Elaeagnus commutata  Bernh. ex Rydb. – Wolf Willow  - Elaeagnaceae

The seeds of wolf willow, Elaeagnus commutata, were used as beads by the Arapaho, Blackfoot, Cree, Upper Tanana and Thompson Indians.4 This shrub, native to Alaska, western Canada and the northern Great Plains, produces fuzzy-skinned brown berries nearly one-half inch long (1 cm).  In hard winters these boiled fruits were sometimes the only food available.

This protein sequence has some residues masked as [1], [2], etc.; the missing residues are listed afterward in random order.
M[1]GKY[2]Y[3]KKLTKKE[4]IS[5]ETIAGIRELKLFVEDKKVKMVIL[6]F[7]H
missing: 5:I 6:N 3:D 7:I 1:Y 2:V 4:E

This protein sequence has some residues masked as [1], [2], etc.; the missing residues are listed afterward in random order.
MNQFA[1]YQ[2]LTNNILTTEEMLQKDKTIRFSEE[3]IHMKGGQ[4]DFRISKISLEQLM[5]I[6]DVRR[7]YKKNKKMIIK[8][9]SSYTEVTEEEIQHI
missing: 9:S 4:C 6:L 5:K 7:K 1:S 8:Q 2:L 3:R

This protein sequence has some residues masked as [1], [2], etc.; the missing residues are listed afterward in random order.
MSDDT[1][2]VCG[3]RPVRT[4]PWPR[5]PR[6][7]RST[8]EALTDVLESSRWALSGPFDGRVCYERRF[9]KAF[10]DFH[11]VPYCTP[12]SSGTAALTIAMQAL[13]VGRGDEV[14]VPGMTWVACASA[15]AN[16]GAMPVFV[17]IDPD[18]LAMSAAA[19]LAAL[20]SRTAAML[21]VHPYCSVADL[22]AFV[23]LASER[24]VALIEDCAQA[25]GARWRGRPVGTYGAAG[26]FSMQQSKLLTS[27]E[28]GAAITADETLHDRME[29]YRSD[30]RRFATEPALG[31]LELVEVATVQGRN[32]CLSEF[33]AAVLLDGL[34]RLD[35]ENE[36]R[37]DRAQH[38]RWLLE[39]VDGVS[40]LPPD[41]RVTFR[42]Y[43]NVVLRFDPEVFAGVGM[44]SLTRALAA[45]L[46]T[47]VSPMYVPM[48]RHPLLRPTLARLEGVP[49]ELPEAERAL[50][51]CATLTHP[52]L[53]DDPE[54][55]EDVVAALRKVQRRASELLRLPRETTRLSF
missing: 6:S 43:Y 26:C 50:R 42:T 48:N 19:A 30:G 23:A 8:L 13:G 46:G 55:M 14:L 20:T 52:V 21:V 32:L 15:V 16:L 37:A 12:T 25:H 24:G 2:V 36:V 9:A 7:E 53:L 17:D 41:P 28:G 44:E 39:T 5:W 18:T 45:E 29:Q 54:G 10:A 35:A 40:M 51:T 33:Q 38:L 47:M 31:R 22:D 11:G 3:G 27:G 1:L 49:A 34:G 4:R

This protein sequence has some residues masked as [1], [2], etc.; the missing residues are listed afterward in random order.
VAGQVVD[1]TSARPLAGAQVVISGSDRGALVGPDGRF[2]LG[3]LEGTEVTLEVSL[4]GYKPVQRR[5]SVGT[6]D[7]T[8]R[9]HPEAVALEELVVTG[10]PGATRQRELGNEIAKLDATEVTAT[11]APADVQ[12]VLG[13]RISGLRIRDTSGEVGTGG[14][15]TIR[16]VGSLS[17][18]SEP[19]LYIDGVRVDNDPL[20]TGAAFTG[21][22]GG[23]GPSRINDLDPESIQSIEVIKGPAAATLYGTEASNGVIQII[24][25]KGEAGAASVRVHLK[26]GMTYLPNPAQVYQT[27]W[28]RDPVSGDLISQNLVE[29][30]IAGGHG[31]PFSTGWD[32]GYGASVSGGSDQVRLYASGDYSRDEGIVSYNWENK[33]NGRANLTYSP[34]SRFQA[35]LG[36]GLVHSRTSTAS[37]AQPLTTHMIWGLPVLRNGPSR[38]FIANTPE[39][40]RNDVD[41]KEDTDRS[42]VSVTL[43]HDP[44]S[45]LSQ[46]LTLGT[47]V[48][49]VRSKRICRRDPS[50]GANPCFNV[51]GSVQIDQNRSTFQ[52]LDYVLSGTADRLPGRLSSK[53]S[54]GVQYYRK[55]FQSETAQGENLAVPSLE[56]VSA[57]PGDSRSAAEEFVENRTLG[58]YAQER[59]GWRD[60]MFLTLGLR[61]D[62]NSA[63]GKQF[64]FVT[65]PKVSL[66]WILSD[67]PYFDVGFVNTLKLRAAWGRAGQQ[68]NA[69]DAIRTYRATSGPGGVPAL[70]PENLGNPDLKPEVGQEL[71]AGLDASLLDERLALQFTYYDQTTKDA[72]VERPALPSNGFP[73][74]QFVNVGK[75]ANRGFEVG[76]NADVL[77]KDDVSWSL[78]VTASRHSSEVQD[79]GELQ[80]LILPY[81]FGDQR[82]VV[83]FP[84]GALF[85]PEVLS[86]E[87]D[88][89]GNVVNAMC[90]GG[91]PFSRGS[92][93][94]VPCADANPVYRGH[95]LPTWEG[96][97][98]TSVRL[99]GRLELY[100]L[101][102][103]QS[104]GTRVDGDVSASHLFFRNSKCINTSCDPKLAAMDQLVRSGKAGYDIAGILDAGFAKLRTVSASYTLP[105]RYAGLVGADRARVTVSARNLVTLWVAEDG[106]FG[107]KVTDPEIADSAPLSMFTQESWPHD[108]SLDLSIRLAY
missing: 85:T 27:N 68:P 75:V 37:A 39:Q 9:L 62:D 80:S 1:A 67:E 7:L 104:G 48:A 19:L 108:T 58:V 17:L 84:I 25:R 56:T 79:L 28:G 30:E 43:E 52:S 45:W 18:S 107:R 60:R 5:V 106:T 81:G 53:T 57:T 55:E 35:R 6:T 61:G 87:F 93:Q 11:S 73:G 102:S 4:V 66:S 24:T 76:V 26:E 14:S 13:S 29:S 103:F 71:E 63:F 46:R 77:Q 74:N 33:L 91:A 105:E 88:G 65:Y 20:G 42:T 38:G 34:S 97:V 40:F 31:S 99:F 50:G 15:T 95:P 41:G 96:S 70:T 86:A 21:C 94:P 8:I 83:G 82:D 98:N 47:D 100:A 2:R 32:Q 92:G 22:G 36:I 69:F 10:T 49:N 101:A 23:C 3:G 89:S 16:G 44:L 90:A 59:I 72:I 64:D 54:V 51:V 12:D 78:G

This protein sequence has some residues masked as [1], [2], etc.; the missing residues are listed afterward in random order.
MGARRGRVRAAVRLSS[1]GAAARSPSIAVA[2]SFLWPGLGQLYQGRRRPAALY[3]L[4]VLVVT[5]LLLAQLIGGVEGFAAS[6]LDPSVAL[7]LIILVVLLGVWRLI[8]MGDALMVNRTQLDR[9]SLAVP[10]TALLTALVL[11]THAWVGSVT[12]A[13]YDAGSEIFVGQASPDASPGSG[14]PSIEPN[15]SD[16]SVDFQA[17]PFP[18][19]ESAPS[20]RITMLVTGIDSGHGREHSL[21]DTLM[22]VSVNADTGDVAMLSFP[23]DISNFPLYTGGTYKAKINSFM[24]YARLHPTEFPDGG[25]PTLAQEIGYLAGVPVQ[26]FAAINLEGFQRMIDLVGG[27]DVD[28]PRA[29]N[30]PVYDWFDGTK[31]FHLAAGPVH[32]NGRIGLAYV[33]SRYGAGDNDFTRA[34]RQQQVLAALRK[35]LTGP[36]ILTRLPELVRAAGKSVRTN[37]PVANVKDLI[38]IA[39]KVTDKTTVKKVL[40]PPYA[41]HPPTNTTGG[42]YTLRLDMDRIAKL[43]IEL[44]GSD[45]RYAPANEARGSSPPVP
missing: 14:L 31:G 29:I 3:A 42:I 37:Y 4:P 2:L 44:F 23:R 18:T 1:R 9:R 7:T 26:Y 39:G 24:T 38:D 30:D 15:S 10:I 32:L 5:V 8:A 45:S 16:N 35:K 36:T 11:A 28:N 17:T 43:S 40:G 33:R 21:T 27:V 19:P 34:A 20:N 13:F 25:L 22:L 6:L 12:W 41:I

Once removed from the pulp, the seeds were threaded onto sinew for storing.  They were removed when needed for sewing onto clothes for decoration or to make necklaces.  Some Canadian tribes called them “buffalo beads” because they used them to decorate their clothes and objects made of buffalo skin.  Necklaces of the seeds were often exchanged by newlyweds in the belief that these gifts would ensure health and happiness.5

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